Secretary of Homeland Security Kirstjen M. Nielsen released the following statement after the U.S. Senate passed the Countering Weapons of Mass Destruction Act of 2018 (H.R. 7213). This legislation permanently establishes the Countering Weapons of Mass Destruction (CWMD) Office within the Department of Homeland Security (DHS), granting it needed authorities to protect the American people against evolving WMD threats.
Each year, the U.S. Department of Agriculture Forest Service uses prescribed fire and mechanical treatments to limit the potential for extreme fire activity on national forests. National forest fire and fuels programs were designed to reduce and remove excess vegetation. Years of research confirms that these treatments result in better fire suppression outcomes and help firefighters in their response efforts.
As part of the nation’s overall pandemic preparedness strategy, HHS set a preparedness goal of establishing and maintaining a stockpile of bulk vaccine antigen and adjuvants for influenza viruses with pandemic potential to vaccinate 26 million people immediately after a pandemic is declared. The results of the “BARDA Ready In Times of Emergency” (BRITE) study has determined that the H5N1 influenza vaccine stored for more than a decade in the National Pre-Pandemic Influenza Vaccine Stockpile (NPIVS) is still safe and immunogenic.
When mass casualty incidents occur, emergency medical technicians and paramedics need a way to easily monitor multiple patients on scene, receive notifications when vital signs change for the worse, and share that information with everyone who needs it. The first solution targeting medical responders – called VitalTag – began development about 18 months ago and is now past the prototype stage.
The Partner Alliance for Safer Schools (PASS) released the fourth edition of its Safety and Security Guidelines for K-12 Schools, which provides school administrators, school boards, and public safety and security professionals with guidelines for implementing a layered and tiered approach to securing and enhancing the safety of school environments.
An electromagnetic pulse (EMP) emitted by a nuclear weapon exploded high above the United States could disable the electronic circuits of many devices vital to military defense and modern living. Military equipment designs – and some civilian designs as well – have been tested and improved by a “friendly” EMP generator installed at Sandia National Laboratories.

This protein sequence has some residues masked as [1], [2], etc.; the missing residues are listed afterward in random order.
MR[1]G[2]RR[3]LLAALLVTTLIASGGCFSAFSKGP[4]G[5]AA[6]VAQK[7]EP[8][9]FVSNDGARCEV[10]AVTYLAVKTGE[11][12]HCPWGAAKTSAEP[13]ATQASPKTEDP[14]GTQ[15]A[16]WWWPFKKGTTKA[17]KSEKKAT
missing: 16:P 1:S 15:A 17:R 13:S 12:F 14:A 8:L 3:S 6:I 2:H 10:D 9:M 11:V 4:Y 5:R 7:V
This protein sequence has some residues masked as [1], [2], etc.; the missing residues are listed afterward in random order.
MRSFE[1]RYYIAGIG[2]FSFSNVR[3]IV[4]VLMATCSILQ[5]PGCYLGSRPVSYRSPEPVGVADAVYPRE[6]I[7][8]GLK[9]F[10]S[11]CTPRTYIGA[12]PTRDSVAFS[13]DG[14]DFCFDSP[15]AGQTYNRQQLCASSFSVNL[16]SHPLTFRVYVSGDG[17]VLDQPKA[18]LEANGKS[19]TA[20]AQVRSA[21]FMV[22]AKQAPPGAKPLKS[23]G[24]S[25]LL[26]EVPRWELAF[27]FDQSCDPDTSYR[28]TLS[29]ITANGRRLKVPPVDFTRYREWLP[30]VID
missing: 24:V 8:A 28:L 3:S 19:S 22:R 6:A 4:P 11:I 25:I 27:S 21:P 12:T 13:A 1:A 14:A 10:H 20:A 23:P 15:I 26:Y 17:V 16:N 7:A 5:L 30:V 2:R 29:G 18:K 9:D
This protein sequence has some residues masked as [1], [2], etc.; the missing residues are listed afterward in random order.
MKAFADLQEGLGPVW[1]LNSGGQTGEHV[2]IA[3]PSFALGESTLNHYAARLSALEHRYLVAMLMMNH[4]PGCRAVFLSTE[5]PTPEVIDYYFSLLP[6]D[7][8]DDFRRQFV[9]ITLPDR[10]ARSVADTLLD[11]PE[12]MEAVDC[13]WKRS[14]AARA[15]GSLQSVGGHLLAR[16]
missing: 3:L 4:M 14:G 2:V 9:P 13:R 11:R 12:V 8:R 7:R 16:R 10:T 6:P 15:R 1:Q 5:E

A checklist, which was developed by the U.S. Department of Health and Human Services (HHS) Office of the Assistant Secretary for Preparedness and Response in partnership with the HHS Office for Civil Rights, includes recommendations, specific action steps, and effective practices to assist emergency responders in communicating with various populations who have communication needs. The checklist also includes additional federal resources and tools for first responders.
The Transportation Security Administration (TSA) released its Cybersecurity Roadmap, which will guide efforts to prioritize cybersecurity measures within TSA and across the transportation systems sector. The roadmap is the agency’s first, and closely aligns with the DHS Cybersecurity Strategy published earlier in 2018. It stresses the inextricable risks to critical cyber and physical transportation infrastructure, and provides a way forward to improve and protect the systems from threats.
Coast Guard Research, Development, Test, and Evaluation Program – in partnership with the Department of Homeland Security (DHS) Science and Technology Directorate (S&T) – launched two 6U CubeSats from Vandenberg Air Force Base, California. The launch is part of the Polar Scout project to evaluate the effectiveness of space-based sensors in support of Arctic search and rescue missions. Knowledge gained from this demonstration will be used to inform satellite technology recommendations for many potential applications within the Coast Guard and across DHS.
In an emergency, health departments might activate a point-of-dispensing location (POD) to dispense medical countermeasures (MCMs) in the form of medicines – including antibiotics, vaccines, medical supplies, and personal protective equipment. The U.S. Food and Drug Administration regulates MCMs, which are used to diagnose, prevent, protect against, or treat people in a public health emergency. CDC’s Public Health Emergency Preparedness (PHEP) program supports state and local jurisdictions in their work to strengthen their ability to receive, distribute, and dispense MCMs during emergencies.